STATESMAN NEWS SERVICE
Mumbai, 1 August
Investment banker Goldman Sachs today further roiled the market sentiment by downgrading Indian equities to “underweight” citing delayed growth recovery coupled with rising vulnerability of the economy on account of potentially ineffective measures.
As it lowered its 12-month CNX Nifty target to 6,200, shares started crumbling under sell-off reversing early Thursday morning’s confident start on Dalal Street.
The “underweight” rating may stick longer as Goldman Sachs says: “We see limited room for re-rating unless macroeconomic conditions turn favourable.”
The global investment bank has favoured export facing sectors which may benefit from better external sector growth and weaker currency as it advises investors to avoid rate-sensitive and industrial sectors given the cyclical pressure from rising rates and slower growth.
The partially convertible rupee also weakened further forcing the Reserve Bank of India to come to the rescue with an unspecified amount of dollar sale. The currency opened at 60.78 per American dollar against 60.40 on Wednesday. It sank to an intra-day low of 60.83 per dollar. The RBI intervention directly or through state run banks helped the domestic unit to shore up and the rupee ended the day at 60.43 a dollar.
Goldman Sachs analysts have asked investors to be wary of the market and preferably reduce their stock portfolios. In its opinion, the Reserve Bank of India’s efforts to support the partially convertible rupee could worsen the country’s economic slump.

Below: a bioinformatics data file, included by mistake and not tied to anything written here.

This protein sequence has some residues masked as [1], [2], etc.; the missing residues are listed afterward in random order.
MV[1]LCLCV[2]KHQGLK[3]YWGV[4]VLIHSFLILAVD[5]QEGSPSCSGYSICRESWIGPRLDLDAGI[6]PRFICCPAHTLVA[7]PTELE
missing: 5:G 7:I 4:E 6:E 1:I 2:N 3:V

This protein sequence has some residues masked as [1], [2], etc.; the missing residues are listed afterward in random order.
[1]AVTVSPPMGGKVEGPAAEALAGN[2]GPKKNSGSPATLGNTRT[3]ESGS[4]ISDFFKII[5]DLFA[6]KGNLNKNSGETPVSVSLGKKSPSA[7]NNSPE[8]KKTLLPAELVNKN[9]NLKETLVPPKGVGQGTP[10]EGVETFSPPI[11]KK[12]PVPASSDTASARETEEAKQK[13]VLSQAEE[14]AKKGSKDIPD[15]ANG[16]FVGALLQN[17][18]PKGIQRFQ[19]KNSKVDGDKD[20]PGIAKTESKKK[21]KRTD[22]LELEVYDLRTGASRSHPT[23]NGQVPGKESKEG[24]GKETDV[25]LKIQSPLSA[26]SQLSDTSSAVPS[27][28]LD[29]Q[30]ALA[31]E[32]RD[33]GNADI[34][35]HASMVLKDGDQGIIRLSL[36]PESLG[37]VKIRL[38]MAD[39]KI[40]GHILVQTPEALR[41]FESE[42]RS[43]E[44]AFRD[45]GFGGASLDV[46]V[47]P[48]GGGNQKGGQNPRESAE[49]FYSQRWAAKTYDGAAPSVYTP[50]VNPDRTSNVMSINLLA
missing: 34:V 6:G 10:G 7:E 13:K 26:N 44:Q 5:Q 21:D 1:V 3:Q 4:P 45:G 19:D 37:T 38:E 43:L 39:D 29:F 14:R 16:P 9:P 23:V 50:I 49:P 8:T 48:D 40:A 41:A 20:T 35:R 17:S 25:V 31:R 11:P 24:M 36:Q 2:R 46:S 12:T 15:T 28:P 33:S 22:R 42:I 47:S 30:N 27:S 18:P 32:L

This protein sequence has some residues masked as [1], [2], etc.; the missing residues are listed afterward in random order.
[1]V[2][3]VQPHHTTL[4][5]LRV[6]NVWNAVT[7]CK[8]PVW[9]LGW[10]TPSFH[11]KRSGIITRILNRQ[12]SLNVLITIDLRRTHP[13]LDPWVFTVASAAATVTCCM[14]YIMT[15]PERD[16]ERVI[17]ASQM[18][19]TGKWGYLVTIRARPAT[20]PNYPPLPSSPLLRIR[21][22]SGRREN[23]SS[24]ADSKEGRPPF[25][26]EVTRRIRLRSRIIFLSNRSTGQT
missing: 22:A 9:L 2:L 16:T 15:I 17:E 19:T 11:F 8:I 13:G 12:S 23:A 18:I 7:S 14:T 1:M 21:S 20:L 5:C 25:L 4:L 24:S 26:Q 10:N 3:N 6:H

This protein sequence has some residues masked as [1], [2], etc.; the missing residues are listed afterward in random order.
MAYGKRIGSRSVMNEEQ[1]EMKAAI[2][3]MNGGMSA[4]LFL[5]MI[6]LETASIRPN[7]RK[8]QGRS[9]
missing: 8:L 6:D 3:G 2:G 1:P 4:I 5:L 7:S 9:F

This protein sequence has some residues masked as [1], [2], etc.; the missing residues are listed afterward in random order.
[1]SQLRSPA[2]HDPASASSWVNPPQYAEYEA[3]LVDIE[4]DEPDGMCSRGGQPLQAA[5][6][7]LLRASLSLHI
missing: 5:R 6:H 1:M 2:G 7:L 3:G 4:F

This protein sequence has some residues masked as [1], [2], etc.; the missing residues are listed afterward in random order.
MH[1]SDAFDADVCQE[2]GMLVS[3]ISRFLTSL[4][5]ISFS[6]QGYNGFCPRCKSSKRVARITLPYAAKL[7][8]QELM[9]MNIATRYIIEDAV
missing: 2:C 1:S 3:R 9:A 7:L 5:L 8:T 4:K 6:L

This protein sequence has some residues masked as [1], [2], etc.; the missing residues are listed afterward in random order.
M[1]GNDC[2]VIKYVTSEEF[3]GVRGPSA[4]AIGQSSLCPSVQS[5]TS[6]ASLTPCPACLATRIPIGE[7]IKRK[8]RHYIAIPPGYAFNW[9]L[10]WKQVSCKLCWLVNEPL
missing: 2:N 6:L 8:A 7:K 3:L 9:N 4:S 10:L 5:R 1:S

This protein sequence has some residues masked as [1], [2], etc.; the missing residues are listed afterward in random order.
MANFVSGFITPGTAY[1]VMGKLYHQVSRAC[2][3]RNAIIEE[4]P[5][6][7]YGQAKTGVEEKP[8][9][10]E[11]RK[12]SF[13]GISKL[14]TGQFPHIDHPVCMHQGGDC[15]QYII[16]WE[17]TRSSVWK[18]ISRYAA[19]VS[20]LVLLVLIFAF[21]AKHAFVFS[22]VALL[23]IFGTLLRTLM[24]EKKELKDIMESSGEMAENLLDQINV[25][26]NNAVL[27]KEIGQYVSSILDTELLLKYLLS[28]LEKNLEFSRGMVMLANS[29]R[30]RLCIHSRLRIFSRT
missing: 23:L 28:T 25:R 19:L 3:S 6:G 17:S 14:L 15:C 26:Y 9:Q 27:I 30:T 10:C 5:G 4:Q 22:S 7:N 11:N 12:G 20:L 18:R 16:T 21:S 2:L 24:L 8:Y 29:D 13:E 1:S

To back up this contention, Goldman Sachs points out foreigners had sold $2 billion debt in July taking the tally for June and July to $5.4 billion. Two months’ outflows from stocks also reached $2.8 billion which is the highest since the global financial crisis of November 2008.
The global investor in its report says the rupee will stay under pressure and the RBI may keep liquidity tighter for the next 3-6 months.
The currency has been under pressure on account of current account deficit as well as fiscal deficit since the CAD for the financial year 2012-13 as on 31 March had been 4.8 per cent.
Goldman Sachs says the improvement in CAD could be gradual to 4.2 per cent for the financial year 2013-14 and 3.4 per cent for 2014-15. The pressure on the Indian rupee will continue if the US rates move higher and capital flows dry-up or even potentially reverse. This would add pressure on CAD.
The forecast for rupee/dollar movement for the rest of the year is 60 per dollar. But it expects weakness to persist with the rupee slipping to 65 per dollar by 2016.
The utterly gloomy picture of domestic stock markets instantly pulled down the benchmark indices. The S&P Bombay Stock Exchange Sensitive Index resumed the day on a confident note with an increase of 223.50 points at 19,569.20. It fell sharply after Goldman Sachs declared the equities “underweight.”
The fall was sharp taking the 30-stock Sensitive Index down 175.24 points to 19,170.46. The intra-day fluctuation because of volatility was 398.74 points. The markets managed to withstand the mid-noon hammering and recovered gradually to trade with modest gains.
However, as the markets appeared to have stabilised, the indices again came under selling pressure. The Sensex ended 28.51points or 0.15 per cent down at 19,317.19. The 50-stock CNX Nifty of the National Stock Exchange also turned volatile and moved between a low and high of 5,676.85 and 5,808.56. It closed 0.25 per cent or 14.15 points down at 5,727.85 points.
The top losers in the Sensex group included BHEL at Rs 150.85 (-4.80 per cent), ONGC Rs 280.30 (-3.64 per cent) and RIL Rs 850.30 (-2.44 per cent). The top gainer was HDFC Bank at Rs 632.10, up 3.67 per cent.